The Aftermath of the Pandemic: Mental Health


It’s been over a year since the pandemic has started. Since March, all of our lives have turned upside down. When we mostly enjoyed going out with friends as our escape from life’s hectic circumstances, we found ourselves not even allowed to go outside our houses, or even seeing vulnerable family members and friends. When with our instinct, we need and value the personal and human touch, we are always pushed back from being close to anyone, and implementing social distancing wherever we are, even when grocery shopping. 

The pandemic has impacted the world by all means, whether socially, economically, educationally, technologically, and even psychologically. We are all looking forward to when this nightmare will end, especially with the vaccination taking place. This looks like a little light at the end of the tunnel. 

However, with this rush to go back to normal, it is crucial to shed light on the pandemic’s aftermath, which quite a few tackle it down. 

It is scientifically proven that it takes from around 18 days to 254 days for a person to form a habit, and on average, 66 days for a new behaviour to become automatic. This narrows down the topic of this article, will we really ever go back to normal?

The psychological impacts of COVID are inevitable, especially to those who are very vulnerable and get affected more intensely with external situations. 

First, which I think is quite significant, social anxiety levels might increase among some people. 

It’s been too long since everyone attended an event with a group of people, or interacted with a massive crowd at a close distance. Social distancing might impact individuals by making them more prone to be introverted, avoid conversations with groups, and even be increasingly shy. Studies have shown that social distancing increased loneliness and depression, a concerning mental health state that can’t be addressed on the spot. It needs to be approached correctly, acknowledged, and dealt with professionally. This approach indeed takes a long time, and won’t just go away after the pandemic. On the contrary, it starts to show within and post-pandemic. 

Nevertheless, as some of you might know, Hypochondria. For those who might not have heard of this term, hypochondria is the excessive fear of illness. This comes significantly into play in covid times. As we might have seen from the news, the coronavirus is affecting everybody in different ways because the genetic composition of the individual alters the symptoms of covid. Besides, we cannot overlook the impact of the fake news that was going around regarding this virus. All these factors and the uncertainty have increased and intensified the worry of developing a mental illness, possibly developing into hypochondria. To add, people were not only worried about themselves. There is some sort of fear and guilt to meet the vulnerable and transmit the virus to them. This idea keeps going back and forth in everyone’s minds.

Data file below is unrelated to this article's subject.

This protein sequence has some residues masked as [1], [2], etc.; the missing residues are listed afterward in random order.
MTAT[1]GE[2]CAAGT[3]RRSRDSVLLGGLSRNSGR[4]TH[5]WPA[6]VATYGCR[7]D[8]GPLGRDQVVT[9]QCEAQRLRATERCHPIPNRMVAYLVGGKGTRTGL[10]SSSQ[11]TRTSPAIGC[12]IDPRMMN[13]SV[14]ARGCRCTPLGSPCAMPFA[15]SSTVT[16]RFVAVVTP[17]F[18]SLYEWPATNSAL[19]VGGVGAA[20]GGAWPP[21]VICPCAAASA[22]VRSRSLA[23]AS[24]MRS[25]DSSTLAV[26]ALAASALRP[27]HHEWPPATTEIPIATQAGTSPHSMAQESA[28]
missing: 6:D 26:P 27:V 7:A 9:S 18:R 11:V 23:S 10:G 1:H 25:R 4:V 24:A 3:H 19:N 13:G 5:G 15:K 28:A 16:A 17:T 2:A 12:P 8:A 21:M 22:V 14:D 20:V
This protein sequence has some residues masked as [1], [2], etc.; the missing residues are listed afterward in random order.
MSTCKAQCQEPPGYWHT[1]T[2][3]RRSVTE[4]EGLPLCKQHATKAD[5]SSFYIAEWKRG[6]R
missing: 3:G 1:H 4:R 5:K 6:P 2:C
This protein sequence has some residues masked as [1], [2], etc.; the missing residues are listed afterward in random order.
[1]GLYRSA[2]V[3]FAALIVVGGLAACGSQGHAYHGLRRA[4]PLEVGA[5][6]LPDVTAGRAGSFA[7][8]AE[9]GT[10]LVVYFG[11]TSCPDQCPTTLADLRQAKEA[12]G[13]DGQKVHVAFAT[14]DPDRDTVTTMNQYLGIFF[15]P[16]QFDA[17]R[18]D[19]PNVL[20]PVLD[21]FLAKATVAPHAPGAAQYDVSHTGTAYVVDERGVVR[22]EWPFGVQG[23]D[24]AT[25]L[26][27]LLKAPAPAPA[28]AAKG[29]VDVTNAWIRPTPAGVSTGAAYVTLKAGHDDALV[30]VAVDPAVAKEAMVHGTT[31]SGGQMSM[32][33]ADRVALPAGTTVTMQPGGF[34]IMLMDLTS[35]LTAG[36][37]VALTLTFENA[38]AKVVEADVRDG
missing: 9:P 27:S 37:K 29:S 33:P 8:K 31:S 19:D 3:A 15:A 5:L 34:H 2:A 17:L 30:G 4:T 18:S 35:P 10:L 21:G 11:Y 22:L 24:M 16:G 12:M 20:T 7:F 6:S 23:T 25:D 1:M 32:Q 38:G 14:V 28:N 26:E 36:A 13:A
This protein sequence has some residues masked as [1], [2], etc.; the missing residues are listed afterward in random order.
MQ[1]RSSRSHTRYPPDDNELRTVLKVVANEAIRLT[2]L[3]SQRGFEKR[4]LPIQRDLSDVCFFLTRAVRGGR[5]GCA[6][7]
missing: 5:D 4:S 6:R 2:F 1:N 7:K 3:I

We can never forget to mention OCD (Obsessive Compulsive Behavior) that can develop from an individual’s obsessive behaviour to wash their hands continually, spray alcohol on everything, etc. 

Last but not least, due to social distancing and the recommendations to stay at home when possible, Agoraphobia in return comes into play as well. Agoraphobia is the excessive fear to go outside because it is considered an unsafe environment. During the pandemic, someone’s home is regarded as the ultimate safety, while going out is an environment that made him/her susceptible. 

In conclusion, while looking forward to this pandemic to be over, we should all be aware of the aftermath it leaves behind, especially when dealing with people around us. We might not know who has been severely overwhelmed by everything going around. Everyone goes through the same circumstances, but the threshold and the capability to deal with events are quite different.

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